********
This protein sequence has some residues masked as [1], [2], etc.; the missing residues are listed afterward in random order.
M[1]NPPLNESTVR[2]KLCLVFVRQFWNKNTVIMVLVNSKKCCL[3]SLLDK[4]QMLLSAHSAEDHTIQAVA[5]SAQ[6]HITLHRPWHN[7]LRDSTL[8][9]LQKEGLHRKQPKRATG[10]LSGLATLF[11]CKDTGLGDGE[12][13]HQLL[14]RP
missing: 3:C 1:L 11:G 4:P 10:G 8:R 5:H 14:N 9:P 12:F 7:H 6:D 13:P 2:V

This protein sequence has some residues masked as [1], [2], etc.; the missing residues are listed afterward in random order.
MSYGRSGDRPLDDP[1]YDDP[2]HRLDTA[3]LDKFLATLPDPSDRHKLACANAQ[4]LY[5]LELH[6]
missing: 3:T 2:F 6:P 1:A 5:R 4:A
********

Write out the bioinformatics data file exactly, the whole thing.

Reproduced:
This protein sequence has some residues masked as [1], [2], etc.; the missing residues are listed afterward in random order.
M[1]NPPLNESTVR[2]KLCLVFVRQFWNKNTVIMVLVNSKKCCL[3]SLLDK[4]QMLLSAHSAEDHTIQAVA[5]SAQ[6]HITLHRPWHN[7]LRDSTL[8][9]LQKEGLHRKQPKRATG[10]LSGLATLF[11]CKDTGLGDGE[12][13]HQLL[14]RP
missing: 3:C 1:L 11:G 4:P 10:G 8:R 5:H 14:N 9:P 12:F 7:H 6:D 13:P 2:V

This protein sequence has some residues masked as [1], [2], etc.; the missing residues are listed afterward in random order.
MSYGRSGDRPLDDP[1]YDDP[2]HRLDTA[3]LDKFLATLPDPSDRHKLACANAQ[4]LY[5]LELH[6]
missing: 3:T 2:F 6:P 1:A 5:R 4:A